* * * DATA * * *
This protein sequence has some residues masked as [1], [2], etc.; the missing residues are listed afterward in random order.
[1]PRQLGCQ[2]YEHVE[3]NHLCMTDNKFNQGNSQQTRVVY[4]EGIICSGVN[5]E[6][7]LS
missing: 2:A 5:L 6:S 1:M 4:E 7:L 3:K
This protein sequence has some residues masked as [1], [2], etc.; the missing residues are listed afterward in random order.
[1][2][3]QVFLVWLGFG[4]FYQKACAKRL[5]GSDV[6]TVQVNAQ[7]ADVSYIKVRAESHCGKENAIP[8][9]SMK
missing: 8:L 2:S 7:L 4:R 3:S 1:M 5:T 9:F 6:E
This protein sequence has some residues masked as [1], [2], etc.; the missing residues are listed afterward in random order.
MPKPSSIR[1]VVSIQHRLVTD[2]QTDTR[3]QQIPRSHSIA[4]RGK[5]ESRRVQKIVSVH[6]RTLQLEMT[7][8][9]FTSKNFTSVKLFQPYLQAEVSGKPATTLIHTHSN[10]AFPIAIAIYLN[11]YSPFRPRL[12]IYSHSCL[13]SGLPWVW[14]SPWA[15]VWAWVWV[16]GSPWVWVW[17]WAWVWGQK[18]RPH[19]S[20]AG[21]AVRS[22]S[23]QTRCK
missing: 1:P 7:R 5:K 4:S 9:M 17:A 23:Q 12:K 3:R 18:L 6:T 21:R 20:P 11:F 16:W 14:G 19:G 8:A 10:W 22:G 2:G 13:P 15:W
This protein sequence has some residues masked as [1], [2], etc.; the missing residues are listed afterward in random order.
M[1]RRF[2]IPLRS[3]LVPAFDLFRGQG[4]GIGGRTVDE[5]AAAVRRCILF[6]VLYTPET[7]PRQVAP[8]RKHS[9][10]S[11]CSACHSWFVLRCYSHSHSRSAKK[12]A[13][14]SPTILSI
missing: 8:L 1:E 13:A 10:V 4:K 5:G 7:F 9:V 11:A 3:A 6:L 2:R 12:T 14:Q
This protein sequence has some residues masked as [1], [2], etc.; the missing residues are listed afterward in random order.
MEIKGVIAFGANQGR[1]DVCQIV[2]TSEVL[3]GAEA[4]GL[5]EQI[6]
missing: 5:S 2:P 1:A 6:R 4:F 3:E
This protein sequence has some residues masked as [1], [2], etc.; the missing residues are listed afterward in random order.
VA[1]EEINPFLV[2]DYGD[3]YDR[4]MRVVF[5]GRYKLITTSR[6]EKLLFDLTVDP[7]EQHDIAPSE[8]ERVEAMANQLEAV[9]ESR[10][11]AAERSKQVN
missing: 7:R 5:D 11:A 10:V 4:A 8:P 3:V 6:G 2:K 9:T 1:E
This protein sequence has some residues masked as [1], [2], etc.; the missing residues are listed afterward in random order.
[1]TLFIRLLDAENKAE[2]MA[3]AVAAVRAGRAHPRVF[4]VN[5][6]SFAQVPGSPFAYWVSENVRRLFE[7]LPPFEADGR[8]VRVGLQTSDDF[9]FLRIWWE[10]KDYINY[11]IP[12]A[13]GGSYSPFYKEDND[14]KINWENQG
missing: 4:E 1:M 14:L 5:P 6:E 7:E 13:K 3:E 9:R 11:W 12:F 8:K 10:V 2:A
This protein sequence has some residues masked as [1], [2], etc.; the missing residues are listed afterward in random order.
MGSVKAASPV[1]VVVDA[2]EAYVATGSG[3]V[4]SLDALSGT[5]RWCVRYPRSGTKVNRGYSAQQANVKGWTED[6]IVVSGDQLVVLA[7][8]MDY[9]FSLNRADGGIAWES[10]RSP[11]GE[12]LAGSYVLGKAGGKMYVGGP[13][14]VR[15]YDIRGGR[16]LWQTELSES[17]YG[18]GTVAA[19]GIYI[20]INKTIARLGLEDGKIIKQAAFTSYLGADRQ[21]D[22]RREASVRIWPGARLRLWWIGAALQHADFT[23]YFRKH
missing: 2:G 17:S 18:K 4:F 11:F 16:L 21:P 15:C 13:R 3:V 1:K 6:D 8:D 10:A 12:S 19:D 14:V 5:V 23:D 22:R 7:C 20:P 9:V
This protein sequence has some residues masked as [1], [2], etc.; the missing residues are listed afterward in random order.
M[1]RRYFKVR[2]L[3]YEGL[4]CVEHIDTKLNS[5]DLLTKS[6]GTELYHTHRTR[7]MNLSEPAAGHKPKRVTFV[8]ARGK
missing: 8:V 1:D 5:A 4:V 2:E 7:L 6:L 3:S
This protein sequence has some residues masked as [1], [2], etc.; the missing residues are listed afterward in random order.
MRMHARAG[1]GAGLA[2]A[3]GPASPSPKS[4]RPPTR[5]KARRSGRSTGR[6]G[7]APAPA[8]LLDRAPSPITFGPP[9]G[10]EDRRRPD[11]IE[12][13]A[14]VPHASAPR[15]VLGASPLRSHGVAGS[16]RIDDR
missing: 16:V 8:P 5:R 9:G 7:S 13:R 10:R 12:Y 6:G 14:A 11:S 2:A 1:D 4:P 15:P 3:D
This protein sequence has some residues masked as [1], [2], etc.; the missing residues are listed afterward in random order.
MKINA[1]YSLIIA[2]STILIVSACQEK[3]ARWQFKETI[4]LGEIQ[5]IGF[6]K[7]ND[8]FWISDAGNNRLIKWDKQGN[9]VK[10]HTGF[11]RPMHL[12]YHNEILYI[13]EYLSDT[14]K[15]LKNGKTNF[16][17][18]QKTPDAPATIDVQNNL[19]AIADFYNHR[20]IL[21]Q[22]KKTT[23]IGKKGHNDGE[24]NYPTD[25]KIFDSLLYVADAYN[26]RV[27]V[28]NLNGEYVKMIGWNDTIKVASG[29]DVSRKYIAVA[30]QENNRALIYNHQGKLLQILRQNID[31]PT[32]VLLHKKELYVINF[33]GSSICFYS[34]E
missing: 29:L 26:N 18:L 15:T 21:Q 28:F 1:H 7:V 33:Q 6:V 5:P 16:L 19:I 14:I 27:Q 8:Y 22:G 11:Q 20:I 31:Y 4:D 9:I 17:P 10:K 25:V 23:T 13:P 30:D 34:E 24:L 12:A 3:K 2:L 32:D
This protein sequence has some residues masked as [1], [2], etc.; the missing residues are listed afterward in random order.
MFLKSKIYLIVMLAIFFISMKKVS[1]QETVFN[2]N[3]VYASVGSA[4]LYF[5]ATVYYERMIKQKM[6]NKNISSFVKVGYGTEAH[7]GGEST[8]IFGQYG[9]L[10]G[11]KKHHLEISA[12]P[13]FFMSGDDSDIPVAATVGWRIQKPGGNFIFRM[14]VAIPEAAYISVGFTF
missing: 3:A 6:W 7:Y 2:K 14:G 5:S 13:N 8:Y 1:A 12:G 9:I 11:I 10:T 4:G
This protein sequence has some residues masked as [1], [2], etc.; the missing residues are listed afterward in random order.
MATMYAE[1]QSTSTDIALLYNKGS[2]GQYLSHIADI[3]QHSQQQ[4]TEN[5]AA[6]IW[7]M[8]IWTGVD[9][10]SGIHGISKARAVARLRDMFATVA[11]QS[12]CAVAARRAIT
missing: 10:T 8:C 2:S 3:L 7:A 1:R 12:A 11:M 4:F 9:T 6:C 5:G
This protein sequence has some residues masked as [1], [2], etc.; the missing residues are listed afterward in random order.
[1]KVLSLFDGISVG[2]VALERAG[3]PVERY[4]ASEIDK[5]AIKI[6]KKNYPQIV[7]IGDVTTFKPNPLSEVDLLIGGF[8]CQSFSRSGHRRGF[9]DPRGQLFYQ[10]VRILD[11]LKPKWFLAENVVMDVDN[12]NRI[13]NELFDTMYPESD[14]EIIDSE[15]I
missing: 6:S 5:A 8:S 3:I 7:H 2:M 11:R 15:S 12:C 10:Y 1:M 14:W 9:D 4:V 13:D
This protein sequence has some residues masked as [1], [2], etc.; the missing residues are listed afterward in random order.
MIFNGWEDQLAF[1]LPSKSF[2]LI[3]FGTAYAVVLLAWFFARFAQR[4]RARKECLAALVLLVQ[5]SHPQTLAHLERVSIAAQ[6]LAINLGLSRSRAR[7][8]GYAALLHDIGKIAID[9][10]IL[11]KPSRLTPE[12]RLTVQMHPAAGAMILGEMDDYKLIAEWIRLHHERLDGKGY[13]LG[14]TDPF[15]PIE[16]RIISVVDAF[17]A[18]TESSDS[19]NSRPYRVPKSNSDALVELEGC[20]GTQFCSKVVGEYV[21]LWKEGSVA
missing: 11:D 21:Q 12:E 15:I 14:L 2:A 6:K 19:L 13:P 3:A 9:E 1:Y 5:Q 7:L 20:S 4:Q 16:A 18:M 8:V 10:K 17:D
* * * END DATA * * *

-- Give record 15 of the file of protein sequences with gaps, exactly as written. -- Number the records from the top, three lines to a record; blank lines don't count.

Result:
This protein sequence has some residues masked as [1], [2], etc.; the missing residues are listed afterward in random order.
MIFNGWEDQLAF[1]LPSKSF[2]LI[3]FGTAYAVVLLAWFFARFAQR[4]RARKECLAALVLLVQ[5]SHPQTLAHLERVSIAAQ[6]LAINLGLSRSRAR[7][8]GYAALLHDIGKIAID[9][10]IL[11]KPSRLTPE[12]RLTVQMHPAAGAMILGEMDDYKLIAEWIRLHHERLDGKGY[13]LG[14]TDPF[15]PIE[16]RIISVVDAF[17]A[18]TESSDS[19]NSRPYRVPKSNSDALVELEGC[20]GTQFCSKVVGEYV[21]LWKEGSVA
missing: 11:D 21:Q 12:E 15:I 14:L 2:A 6:K 19:L 13:P 3:A 9:E 1:Y 5:Q 7:L 20:S 4:Q 16:A 18:M 8:V 10:K 17:D